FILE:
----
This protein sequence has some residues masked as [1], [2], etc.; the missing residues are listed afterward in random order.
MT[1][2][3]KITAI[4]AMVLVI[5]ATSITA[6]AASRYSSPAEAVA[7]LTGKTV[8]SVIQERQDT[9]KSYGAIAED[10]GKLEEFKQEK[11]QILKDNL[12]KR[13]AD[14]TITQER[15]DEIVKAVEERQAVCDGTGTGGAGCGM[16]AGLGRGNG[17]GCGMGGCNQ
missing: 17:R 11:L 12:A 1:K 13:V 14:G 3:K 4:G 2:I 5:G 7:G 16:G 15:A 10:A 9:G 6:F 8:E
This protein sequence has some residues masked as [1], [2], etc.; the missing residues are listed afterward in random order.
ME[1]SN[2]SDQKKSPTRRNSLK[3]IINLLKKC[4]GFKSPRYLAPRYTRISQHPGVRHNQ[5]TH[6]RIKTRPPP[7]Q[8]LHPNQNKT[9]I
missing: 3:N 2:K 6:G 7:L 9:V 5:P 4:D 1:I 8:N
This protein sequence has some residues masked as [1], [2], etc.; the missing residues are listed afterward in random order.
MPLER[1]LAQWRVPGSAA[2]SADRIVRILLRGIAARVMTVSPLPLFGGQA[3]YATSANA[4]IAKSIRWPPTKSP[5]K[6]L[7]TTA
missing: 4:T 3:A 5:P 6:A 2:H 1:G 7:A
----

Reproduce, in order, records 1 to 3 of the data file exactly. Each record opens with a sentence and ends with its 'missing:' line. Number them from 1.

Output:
This protein sequence has some residues masked as [1], [2], etc.; the missing residues are listed afterward in random order.
MT[1][2][3]KITAI[4]AMVLVI[5]ATSITA[6]AASRYSSPAEAVA[7]LTGKTV[8]SVIQERQDT[9]KSYGAIAED[10]GKLEEFKQEK[11]QILKDNL[12]KR[13]AD[14]TITQER[15]DEIVKAVEERQAVCDGTGTGGAGCGM[16]AGLGRGNG[17]GCGMGGCNQ
missing: 17:R 11:L 12:A 1:K 13:V 14:G 3:K 4:G 2:I 5:G 7:G 16:G 15:A 10:A 9:G 6:F 8:E
This protein sequence has some residues masked as [1], [2], etc.; the missing residues are listed afterward in random order.
ME[1]SN[2]SDQKKSPTRRNSLK[3]IINLLKKC[4]GFKSPRYLAPRYTRISQHPGVRHNQ[5]TH[6]RIKTRPPP[7]Q[8]LHPNQNKT[9]I
missing: 3:N 2:K 6:G 7:L 9:V 5:P 4:D 1:I 8:N
This protein sequence has some residues masked as [1], [2], etc.; the missing residues are listed afterward in random order.
MPLER[1]LAQWRVPGSAA[2]SADRIVRILLRGIAARVMTVSPLPLFGGQA[3]YATSANA[4]IAKSIRWPPTKSP[5]K[6]L[7]TTA
missing: 4:T 3:A 5:P 6:A 2:H 1:G 7:A